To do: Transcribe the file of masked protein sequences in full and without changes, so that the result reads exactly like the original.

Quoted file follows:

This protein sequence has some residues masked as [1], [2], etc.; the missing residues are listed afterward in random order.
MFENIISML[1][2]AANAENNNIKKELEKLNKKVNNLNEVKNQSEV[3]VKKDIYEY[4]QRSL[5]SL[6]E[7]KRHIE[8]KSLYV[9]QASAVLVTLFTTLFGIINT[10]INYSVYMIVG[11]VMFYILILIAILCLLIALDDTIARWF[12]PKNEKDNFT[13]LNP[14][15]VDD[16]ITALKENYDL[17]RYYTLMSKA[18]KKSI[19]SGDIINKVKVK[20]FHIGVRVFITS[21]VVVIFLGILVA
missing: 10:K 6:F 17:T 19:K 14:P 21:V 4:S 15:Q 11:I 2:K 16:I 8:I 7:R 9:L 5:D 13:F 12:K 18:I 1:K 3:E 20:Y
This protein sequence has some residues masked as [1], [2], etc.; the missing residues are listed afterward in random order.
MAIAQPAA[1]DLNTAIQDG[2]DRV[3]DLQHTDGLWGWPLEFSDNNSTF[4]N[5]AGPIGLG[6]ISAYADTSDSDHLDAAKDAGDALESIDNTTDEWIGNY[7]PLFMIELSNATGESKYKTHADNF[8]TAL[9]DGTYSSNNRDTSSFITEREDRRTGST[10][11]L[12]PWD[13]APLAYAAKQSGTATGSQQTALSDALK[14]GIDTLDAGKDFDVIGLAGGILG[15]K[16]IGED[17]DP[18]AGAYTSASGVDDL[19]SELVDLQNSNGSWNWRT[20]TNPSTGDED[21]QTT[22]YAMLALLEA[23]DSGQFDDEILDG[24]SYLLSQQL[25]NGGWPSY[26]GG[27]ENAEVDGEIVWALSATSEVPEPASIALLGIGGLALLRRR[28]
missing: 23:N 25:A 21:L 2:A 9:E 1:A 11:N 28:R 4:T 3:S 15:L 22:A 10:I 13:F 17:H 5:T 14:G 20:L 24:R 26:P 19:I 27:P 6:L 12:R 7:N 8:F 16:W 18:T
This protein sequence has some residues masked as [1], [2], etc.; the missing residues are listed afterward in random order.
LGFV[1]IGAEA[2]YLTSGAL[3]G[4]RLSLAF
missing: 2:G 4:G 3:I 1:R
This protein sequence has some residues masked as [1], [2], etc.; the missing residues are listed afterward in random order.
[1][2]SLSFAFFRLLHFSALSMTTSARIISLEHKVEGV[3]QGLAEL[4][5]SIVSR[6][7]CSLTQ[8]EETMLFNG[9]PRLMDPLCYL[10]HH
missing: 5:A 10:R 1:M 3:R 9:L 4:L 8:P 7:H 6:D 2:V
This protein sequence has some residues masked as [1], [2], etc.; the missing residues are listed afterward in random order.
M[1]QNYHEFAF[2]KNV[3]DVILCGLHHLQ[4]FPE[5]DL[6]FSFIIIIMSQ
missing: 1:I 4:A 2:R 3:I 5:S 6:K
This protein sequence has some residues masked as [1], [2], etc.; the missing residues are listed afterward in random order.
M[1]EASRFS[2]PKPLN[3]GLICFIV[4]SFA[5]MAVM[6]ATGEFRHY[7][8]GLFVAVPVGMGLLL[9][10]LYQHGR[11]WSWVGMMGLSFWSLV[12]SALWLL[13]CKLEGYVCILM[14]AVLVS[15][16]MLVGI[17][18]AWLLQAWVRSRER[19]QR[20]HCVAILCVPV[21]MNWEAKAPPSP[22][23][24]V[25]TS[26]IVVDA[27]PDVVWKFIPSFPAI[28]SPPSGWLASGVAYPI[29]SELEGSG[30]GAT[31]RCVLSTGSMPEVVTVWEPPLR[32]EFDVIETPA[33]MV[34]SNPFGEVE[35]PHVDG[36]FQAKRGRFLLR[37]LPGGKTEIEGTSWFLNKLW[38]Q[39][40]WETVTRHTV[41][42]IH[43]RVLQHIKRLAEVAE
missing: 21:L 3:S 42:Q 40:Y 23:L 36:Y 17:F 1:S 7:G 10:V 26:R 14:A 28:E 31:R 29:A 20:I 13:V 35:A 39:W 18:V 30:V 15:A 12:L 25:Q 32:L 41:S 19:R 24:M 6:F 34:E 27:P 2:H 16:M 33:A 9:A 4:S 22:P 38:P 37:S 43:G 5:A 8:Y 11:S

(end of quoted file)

This protein sequence has some residues masked as [1], [2], etc.; the missing residues are listed afterward in random order.
MFENIISML[1][2]AANAENNNIKKELEKLNKKVNNLNEVKNQSEV[3]VKKDIYEY[4]QRSL[5]SL[6]E[7]KRHIE[8]KSLYV[9]QASAVLVTLFTTLFGIINT[10]INYSVYMIVG[11]VMFYILILIAILCLLIALDDTIARWF[12]PKNEKDNFT[13]LNP[14][15]VDD[16]ITALKENYDL[17]RYYTLMSKA[18]KKSI[19]SGDIINKVKVK[20]FHIGVRVFITS[21]VVVIFLGILVA
missing: 10:K 6:F 17:T 19:K 14:P 21:V 4:S 15:Q 11:I 2:K 16:I 8:I 7:R 9:L 5:D 13:F 12:K 18:I 1:K 3:E 20:Y
This protein sequence has some residues masked as [1], [2], etc.; the missing residues are listed afterward in random order.
MAIAQPAA[1]DLNTAIQDG[2]DRV[3]DLQHTDGLWGWPLEFSDNNSTF[4]N[5]AGPIGLG[6]ISAYADTSDSDHLDAAKDAGDALESIDNTTDEWIGNY[7]PLFMIELSNATGESKYKTHADNF[8]TAL[9]DGTYSSNNRDTSSFITEREDRRTGST[10][11]L[12]PWD[13]APLAYAAKQSGTATGSQQTALSDALK[14]GIDTLDAGKDFDVIGLAGGILG[15]K[16]IGED[17]DP[18]AGAYTSASGVDDL[19]SELVDLQNSNGSWNWRT[20]TNPSTGDED[21]QTT[22]YAMLALLEA[23]DSGQFDDEILDG[24]SYLLSQQL[25]NGGWPSY[26]GG[27]ENAEVDGEIVWALSATSEVPEPASIALLGIGGLALLRRR[28]
missing: 23:N 25:A 21:L 2:A 9:E 1:A 11:N 28:R 4:T 3:S 15:L 22:A 10:I 13:F 17:H 5:T 14:G 20:L 24:R 26:P 19:I 27:P 6:L 12:R 7:N 8:F 16:W 18:T
This protein sequence has some residues masked as [1], [2], etc.; the missing residues are listed afterward in random order.
LGFV[1]IGAEA[2]YLTSGAL[3]G[4]RLSLAF
missing: 2:G 4:G 3:I 1:R
This protein sequence has some residues masked as [1], [2], etc.; the missing residues are listed afterward in random order.
[1][2]SLSFAFFRLLHFSALSMTTSARIISLEHKVEGV[3]QGLAEL[4][5]SIVSR[6][7]CSLTQ[8]EETMLFNG[9]PRLMDPLCYL[10]HH
missing: 5:A 10:R 1:M 3:R 9:L 4:L 8:P 7:H 6:D 2:V
This protein sequence has some residues masked as [1], [2], etc.; the missing residues are listed afterward in random order.
M[1]QNYHEFAF[2]KNV[3]DVILCGLHHLQ[4]FPE[5]DL[6]FSFIIIIMSQ
missing: 1:I 4:A 2:R 3:I 5:S 6:K
This protein sequence has some residues masked as [1], [2], etc.; the missing residues are listed afterward in random order.
M[1]EASRFS[2]PKPLN[3]GLICFIV[4]SFA[5]MAVM[6]ATGEFRHY[7][8]GLFVAVPVGMGLLL[9][10]LYQHGR[11]WSWVGMMGLSFWSLV[12]SALWLL[13]CKLEGYVCILM[14]AVLVS[15][16]MLVGI[17][18]AWLLQAWVRSRER[19]QR[20]HCVAILCVPV[21]MNWEAKAPPSP[22][23][24]V[25]TS[26]IVVDA[27]PDVVWKFIPSFPAI[28]SPPSGWLASGVAYPI[29]SELEGSG[30]GAT[31]RCVLSTGSMPEVVTVWEPPLR[32]EFDVIETPA[33]MV[34]SNPFGEVE[35]PHVDG[36]FQAKRGRFLLR[37]LPGGKTEIEGTSWFLNKLW[38]Q[39][40]WETVTRHTV[41][42]IH[43]RVLQHIKRLAEVAE
missing: 21:L 3:S 42:Q 40:Y 23:L 36:Y 17:F 1:S 7:G 10:V 26:R 14:A 28:E 31:R 29:A 20:I 13:V 35:A 39:W 18:V 30:V 15:A 12:L 25:Q 32:L 41:S 19:R 24:M 6:F 34:E 27:P 2:H 16:M 33:A 9:A 4:S 22:P 38:P 37:S 43:G 5:A 8:Y 11:S